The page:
Switches 21 and 22 are controlled by the output of minimum detector 20 to selectively couple the output of burst memory 13a or 13b to a first input of a maximum likelihood sequence estimator 23, or equalizer and selectively couple the equalizable components output of maximum response detector 16a or 16b to a second input of the equalizer.

If the total power of the equalizable delay components derived from channel A is greater than that of channel B, the ratio provided by power ratio detector 17a is smaller than that provided by power ratio detector 17b and minimum detector 20 supplies a logic-0 output to switches 21 and 22 to couple the output of burst memory 13a to equalizer 23 and the equalizable delay components of channel A to equalizer 23. Conversely, if the total power of the equalizable delay components of channel B is a greater than that of channel A, the ratio provided by power ratio detector 17b is smaller than that of detector 17a and minimum detector 20 supplies a logic-1 output to switches 21 and 22 to couple the output of burst memory 13b and the equalizable delay components of channel B to equalizer 23.

Detailed structures and functions of the present invention will now be given below with reference to FIGS. 2 to 8.

Each transmitted burst comprises a preamble followed by a data field. The preamble is of a 25-bit sequence which, as shown in FIG. 2, consists of a 5-bit header sequence representing #0 to #4 bits of the preamble, a 15-bit intermediate sequence representing #5 to #19 bits, and a 5-bit trailer sequence representing #20 to #24 bits. The intermediate sequence is a maximum length sequence with period 15 consisting of (-1, -1, -1, +1, -1, -1, +1, +1, -1, +1, -1, +1, +1, +1, +1). The 5-bit header sequence is a replica of the last five bits of the maximum length sequence and the 5-bit trailer sequence is a replica of the first five bits of the maximum length sequence.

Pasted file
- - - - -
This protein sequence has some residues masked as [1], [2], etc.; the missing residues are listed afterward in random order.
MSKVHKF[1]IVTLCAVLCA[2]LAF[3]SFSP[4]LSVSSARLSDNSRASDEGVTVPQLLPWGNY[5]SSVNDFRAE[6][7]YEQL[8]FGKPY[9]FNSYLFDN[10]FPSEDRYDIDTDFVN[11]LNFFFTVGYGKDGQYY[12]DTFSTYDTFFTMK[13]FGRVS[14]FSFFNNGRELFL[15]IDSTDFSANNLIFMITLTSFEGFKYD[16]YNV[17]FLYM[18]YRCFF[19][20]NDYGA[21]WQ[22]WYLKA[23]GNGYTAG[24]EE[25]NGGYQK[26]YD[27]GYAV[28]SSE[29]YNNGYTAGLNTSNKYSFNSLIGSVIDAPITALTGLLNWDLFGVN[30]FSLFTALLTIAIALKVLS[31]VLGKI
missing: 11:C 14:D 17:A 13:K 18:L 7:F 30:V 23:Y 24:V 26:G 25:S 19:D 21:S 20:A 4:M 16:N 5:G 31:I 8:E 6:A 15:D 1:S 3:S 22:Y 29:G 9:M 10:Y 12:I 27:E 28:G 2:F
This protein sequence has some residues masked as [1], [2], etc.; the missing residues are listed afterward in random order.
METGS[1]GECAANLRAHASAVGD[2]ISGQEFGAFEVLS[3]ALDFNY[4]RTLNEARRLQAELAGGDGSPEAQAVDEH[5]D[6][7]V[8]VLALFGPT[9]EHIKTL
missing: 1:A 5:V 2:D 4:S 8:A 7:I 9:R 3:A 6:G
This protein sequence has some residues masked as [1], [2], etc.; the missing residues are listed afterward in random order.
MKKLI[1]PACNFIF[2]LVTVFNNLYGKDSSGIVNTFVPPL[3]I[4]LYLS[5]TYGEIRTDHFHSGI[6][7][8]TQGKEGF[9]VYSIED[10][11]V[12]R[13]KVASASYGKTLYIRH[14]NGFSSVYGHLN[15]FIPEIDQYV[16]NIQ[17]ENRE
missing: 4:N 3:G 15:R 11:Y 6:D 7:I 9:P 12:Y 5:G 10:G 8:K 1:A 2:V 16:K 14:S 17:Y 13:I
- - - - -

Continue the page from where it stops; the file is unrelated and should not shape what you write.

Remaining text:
The preamble of a burst signal demodulated on each signal path is stored into burst memories 13a and 13b during the period of the assigned time slot and subsequently read out of the memories to channel impulse response detectors 15a and 15b, respectively, at such a rate commensurate with the processing speed of the subsequent circuitry. Details of each impulse response detector are shown in FIG. 3. The impulse response detector is essentially an autocorrelation detector and comprises a tapped delay line formed by a series of shift registers SR1 through SR14 each with a unit delay time T, or symbol interval. A series of bits comprising a preamble are fed to the first shift register SR1 and successively stepped along the delay line at symbol intervals to the last shift register SR14. Taps of the delay line are coupled respectively to multipliers M0 through M14 where the successively delayed bits are multiplied with the contents of a register 30 which correspond to the bit pattern of the maximum length sequence of the preamble. Detection of correlation begins at the instant #0 bit of a preamble is entered into multiplier M14 and multiplied with the value -1 of #5 bit of the stored preamble and ends at the instant #24 bit of the preamble is entered into multiplier M0 and multiplied with the value +1 of #19 bit of the stored preamble. The outputs of multipliers M0M14 are summed by an adder 31 to produce a series of output values representing an impulse response of the transmission channel. If there is no intersymbol interference and the sample timing of each signal path is synchronized with each received sequence, each of multipliers M0 to M14 simultaneously produces a +1 output at the instant the #5 to #19 bits of the incoming preamble are simultaneously entered into multipliers M0 to M14 respectively and adder 31 produces an output value 15 as shown in FIG. 4A. The instant at which the peak output value is generated is the reference timing, or OT, and the delay times with respect thereto are indicated by a step of intervals T. Under such ideal conditions, the adder 31 will produce an output value -1 at each of ten delayed instants -T to -5T and T to 5T. If the received sequence is delayed by 3T, for example, with respect to the sample timing, a peak value will be generated by adder 31 at the instant corresponding to -3T, and this peak value is used as a reference timing to effect the autocorrelation. Since the received sequence has been affected by intersymbol interference, the channel impulse response will usually contain impulses h.sub.-5 to h.sub.5 of complex values as shown in FIG. 4B.